Lastly, here is some conspiracy theory, it's always a good thing to take your mind off your fears and put it somewhere else. I also think the billion dollar drug companies know exactly what is going on, and if they can help it, there will never be a cure. Their greed outweighs their compassion for people living with diabetes. There is no money in a cure for them, and if I could prove that I would be talking to God about it already, because that's where they would send me.

I agree with Kim. I think having diabetes has just made my daughter that much more of an amazing person. She feels others pain, she is quick to want to help and she is so independent and sure for 6 years old. 

As a mom of a diabetic, I feel the same things you do. I worry about things that might not even happen or happen for years and years. I have a vision of Chasey's diabetes as a wave. Sometimes it's a lull, the bottom of the wave and things are going along fine and she's healthy and happy and then we hit the up swing and it's hard, really really hard. Not every day is the same and things can change quick and often and that's frustrating, and then we have a week when her numbers are good and she's active and just a regular kid. And it's those times that I know for the moment things are alright. 

I worry about when she gets older if she will agree with the way that we have taken care of her. Strangers opinions and unwanted advice bug me greatly. But I have just decided that people are uneducated and love to share their knowledge with you. I just smile and thank them for their thoughts and walk away knowing that it's me that knows best for my daughter.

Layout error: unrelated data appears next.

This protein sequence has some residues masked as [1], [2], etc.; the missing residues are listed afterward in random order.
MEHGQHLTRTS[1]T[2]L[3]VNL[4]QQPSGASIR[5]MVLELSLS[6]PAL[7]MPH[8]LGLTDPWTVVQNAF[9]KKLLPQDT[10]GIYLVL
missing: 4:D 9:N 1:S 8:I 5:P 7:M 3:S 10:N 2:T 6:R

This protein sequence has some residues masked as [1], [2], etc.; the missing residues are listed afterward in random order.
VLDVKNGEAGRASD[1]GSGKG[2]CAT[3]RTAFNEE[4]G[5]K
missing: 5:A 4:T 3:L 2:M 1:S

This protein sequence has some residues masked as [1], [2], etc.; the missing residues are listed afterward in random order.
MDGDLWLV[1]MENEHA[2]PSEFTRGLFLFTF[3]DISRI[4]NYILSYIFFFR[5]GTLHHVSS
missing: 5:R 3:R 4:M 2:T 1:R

Things will get better. I promise. It's a journey. Every day is a blip in time and if that day doesn't go well, we will get up and try again tomorrow. 

Your feelings are normal. Its hard the first few months. You are so busy trying to get it and a little overwhelmed with it all them bam anger one day. It fades and you feel normal emotionally again for a while then bam sadness hits or maybe anger it again but its not as bad as the first go around. It gets better. I had to accept that my daughter has D why doesnt matter and we just have deal in the here and now day to day in order for me to deal with it. Oh and to always remember I am a mom not a pancreas. I can only do so much and that part is directed at my inner control freak.